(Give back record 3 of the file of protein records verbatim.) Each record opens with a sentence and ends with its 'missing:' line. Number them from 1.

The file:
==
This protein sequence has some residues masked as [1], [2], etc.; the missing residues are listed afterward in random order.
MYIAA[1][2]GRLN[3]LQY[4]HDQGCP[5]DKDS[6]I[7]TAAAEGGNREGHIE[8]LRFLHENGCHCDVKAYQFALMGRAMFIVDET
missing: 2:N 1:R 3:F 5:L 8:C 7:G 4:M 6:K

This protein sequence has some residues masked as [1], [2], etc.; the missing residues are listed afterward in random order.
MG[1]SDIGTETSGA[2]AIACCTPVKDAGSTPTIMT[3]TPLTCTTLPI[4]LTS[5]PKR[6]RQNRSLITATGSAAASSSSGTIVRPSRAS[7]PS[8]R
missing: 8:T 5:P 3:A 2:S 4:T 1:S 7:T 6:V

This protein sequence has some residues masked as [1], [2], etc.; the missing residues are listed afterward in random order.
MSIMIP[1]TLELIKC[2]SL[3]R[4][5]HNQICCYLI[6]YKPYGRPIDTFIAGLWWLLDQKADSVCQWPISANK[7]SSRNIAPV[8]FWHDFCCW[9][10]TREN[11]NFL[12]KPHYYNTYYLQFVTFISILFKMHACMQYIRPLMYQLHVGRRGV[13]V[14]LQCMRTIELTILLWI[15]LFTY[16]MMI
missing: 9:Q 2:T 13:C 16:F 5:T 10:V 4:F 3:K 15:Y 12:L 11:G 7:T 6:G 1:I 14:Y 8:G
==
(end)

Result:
This protein sequence has some residues masked as [1], [2], etc.; the missing residues are listed afterward in random order.
MSIMIP[1]TLELIKC[2]SL[3]R[4][5]HNQICCYLI[6]YKPYGRPIDTFIAGLWWLLDQKADSVCQWPISANK[7]SSRNIAPV[8]FWHDFCCW[9][10]TREN[11]NFL[12]KPHYYNTYYLQFVTFISILFKMHACMQYIRPLMYQLHVGRRGV[13]V[14]LQCMRTIELTILLWI[15]LFTY[16]MMI
missing: 9:Q 2:T 13:C 16:F 5:T 10:V 4:F 3:K 15:Y 12:L 11:G 7:T 6:G 1:I 14:Y 8:G